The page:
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Dey and colleagues sought to measure the direct social impact of facial lesions before and after surgical reconstruction. Observers rated faces using a battery of metrics, including how comfortable they would be having a conversation with the participant in each facial image. Analysis showed that facial lesions had a negative effect (or a social penalty) on conversation, with large and central lesions generating the greatest penalty. Reconstructive surgery increased observers’ comfort and willingness to converse with individuals with a facial lesion, an impact that varied with lesion size and location.
Kim and Gallo conducted a prospective blinded study of adult patients who received fractional carbon dioxide laser treatment on a 1-cm2 test area on each forearm. Immediately afterward, patients were randomized to receive platelet-rich plasma (PRP) on the right or left forearm vs saline. Daily photographs of each forearm were analyzed for erythema and edema until reepithelialization (eschar formation) occurred. Results suggest that PRP can objectively reduce erythema and edema following carbon dioxide fractional laser treatment vs saline.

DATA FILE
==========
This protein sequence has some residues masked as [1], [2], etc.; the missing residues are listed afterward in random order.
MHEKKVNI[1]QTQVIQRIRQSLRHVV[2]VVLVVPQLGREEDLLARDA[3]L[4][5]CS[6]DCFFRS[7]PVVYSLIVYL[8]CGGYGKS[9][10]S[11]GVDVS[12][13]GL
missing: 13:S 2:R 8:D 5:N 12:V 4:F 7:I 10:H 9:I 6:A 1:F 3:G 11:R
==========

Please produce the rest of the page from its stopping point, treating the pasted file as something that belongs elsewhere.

Lindsay and coauthors highlight the significance of nasal valve dysfunction in patients with flaccid facial paralysis, demonstrate a quantitative benefit in disease-specific quality of life after fascia late sling placement for external nasal valve compromise, and suggest an updated treatment algorithm.
Shaye and colleagues conducted a retrospective review to investigate whether intraoperative computed tomography (CT) would be practical and useful to surgeons for real-time feedback during maxillofacial trauma and reconstructive surgery to aid in intraoperative decision making. They found that current intraoperative CT scanning added on average 14.5 minutes per case. They recommend that surgeons consider the use of intraoperative CT imaging for maxillofacial reconstruction.
Highlights. JAMA Facial Plast Surg. 2015;17(2):75. doi:10.1001/jamafacial.2014.939